A gigantic, graceful kinetic sculpture by Dutch artist, Theo Jansen roamed Fed Square for the month of February in 2012.
Fed Square’s Creative Program presented the Australian premiere of the colossal sculpture, which has visited Austria, Korea, Taiwan, Japan and the UK.
Approximately twelve metres long, four metres high and two metres wide with wing-like sails, the wind-walking Strandbeest could easily be mistaken for a prehistoric mammoth skeleton.
A fusion of art and engineering, Strandbeests are giant, self-propelling examples of nervous systems. Mostly made of stiff plastic tubes and plastic bottles, they are equipped with their own artificial intelligence so they can change course to avoid obstacles.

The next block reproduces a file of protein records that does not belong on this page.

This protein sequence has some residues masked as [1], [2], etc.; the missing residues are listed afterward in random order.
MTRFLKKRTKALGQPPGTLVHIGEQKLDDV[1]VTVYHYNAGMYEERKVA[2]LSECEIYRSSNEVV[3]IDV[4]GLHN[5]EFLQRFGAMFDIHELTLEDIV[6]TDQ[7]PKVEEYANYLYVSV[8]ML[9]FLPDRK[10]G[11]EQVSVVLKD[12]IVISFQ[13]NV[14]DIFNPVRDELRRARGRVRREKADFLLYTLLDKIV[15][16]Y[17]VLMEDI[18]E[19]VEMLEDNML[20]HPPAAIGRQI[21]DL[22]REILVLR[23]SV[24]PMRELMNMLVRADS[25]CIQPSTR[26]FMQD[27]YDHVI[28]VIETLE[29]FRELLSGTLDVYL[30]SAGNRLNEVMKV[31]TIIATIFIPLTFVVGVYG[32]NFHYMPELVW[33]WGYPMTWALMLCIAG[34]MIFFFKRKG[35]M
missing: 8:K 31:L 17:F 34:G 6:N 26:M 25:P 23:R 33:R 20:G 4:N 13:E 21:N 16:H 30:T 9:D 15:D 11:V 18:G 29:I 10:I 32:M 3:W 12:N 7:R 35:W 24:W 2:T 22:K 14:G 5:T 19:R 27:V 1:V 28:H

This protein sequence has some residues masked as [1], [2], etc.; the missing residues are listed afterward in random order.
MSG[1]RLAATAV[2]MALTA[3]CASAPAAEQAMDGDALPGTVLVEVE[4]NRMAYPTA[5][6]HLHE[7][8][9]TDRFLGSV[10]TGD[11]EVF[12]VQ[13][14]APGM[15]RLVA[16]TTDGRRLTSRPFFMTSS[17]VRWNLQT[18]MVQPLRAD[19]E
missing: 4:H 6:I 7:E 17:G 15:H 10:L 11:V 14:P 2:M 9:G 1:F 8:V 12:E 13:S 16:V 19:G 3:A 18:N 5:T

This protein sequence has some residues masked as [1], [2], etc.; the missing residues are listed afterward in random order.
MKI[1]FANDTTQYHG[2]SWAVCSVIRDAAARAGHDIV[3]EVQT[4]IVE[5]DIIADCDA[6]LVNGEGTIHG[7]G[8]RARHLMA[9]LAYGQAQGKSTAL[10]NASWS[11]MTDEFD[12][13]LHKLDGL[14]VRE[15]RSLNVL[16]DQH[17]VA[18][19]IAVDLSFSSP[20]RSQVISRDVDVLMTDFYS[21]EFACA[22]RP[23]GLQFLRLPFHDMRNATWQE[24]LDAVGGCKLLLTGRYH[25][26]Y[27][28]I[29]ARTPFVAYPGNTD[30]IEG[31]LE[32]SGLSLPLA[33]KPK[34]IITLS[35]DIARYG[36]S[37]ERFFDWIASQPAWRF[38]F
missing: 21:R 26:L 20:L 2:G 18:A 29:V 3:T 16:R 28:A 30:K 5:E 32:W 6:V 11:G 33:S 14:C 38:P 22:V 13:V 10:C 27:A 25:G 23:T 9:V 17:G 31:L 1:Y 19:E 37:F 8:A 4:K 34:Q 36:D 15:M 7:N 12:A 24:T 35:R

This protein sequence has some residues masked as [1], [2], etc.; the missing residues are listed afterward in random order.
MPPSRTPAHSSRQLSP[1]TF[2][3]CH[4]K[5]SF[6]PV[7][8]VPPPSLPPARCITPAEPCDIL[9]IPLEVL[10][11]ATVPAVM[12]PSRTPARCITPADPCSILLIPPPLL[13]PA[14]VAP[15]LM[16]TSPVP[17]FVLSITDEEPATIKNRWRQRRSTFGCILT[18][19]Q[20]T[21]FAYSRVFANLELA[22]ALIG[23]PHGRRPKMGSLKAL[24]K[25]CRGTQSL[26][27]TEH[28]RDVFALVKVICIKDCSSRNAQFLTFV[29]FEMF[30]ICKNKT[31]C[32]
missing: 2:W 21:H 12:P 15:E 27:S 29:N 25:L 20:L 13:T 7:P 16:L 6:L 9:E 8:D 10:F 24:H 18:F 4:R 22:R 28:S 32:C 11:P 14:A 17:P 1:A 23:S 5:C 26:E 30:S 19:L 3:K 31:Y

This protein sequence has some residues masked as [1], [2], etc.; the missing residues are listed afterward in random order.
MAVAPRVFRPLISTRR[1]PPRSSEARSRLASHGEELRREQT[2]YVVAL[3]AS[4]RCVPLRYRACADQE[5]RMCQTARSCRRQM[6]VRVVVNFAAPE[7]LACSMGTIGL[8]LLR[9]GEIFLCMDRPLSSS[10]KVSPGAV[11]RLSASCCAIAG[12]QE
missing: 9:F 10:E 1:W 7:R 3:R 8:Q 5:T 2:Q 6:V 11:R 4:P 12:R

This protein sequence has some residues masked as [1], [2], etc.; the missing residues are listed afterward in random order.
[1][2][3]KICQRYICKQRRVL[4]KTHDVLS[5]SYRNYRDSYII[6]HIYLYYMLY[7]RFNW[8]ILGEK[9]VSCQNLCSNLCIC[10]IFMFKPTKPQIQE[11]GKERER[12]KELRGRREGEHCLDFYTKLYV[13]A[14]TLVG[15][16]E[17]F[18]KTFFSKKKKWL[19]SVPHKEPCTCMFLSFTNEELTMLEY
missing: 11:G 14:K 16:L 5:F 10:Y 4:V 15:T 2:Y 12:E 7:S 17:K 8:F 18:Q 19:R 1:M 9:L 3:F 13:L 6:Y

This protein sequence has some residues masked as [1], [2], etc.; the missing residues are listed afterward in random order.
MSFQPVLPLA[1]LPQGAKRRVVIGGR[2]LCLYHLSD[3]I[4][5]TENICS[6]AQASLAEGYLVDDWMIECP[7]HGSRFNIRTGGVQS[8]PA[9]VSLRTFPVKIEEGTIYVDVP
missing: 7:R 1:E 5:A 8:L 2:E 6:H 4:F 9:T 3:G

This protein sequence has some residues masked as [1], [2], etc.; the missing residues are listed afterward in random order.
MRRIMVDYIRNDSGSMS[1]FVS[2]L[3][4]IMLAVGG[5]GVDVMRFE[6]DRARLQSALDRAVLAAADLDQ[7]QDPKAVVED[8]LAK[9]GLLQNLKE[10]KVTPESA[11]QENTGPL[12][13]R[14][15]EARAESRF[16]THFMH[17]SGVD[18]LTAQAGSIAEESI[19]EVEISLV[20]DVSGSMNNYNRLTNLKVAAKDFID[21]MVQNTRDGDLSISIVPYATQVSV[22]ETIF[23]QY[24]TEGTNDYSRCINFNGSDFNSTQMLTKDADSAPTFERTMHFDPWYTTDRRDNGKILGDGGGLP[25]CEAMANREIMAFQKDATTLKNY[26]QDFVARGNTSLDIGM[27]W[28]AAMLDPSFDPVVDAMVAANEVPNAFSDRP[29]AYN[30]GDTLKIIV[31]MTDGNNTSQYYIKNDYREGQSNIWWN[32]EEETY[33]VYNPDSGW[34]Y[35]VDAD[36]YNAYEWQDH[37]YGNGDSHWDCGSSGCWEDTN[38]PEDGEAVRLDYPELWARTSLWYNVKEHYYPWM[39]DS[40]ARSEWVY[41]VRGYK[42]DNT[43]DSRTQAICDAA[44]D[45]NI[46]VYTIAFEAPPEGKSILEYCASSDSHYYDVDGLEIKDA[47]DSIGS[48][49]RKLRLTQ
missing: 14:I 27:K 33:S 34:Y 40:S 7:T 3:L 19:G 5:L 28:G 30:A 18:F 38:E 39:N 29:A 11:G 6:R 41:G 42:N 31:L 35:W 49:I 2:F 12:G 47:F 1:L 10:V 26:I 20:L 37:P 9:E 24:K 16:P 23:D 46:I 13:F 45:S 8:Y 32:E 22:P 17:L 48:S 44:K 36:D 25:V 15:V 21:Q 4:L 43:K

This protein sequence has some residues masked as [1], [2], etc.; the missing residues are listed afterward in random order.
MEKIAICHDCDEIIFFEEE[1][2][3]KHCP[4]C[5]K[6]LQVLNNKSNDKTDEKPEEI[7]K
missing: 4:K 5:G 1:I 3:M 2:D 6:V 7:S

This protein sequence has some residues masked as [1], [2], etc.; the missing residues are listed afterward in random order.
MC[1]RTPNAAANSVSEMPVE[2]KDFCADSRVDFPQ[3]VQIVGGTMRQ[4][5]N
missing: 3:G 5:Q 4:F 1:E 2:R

While the fully constructed Strandbeest took over The Square, a display of eight Strandbeest ‘fossils’ were hosted in The Atrium Fracture Gallery. These ‘fossils’ were also created by Theo Jansen to demonstrate the evolution of the Strandbeest from simple structures, to complex forms with a highly developed nervous systems.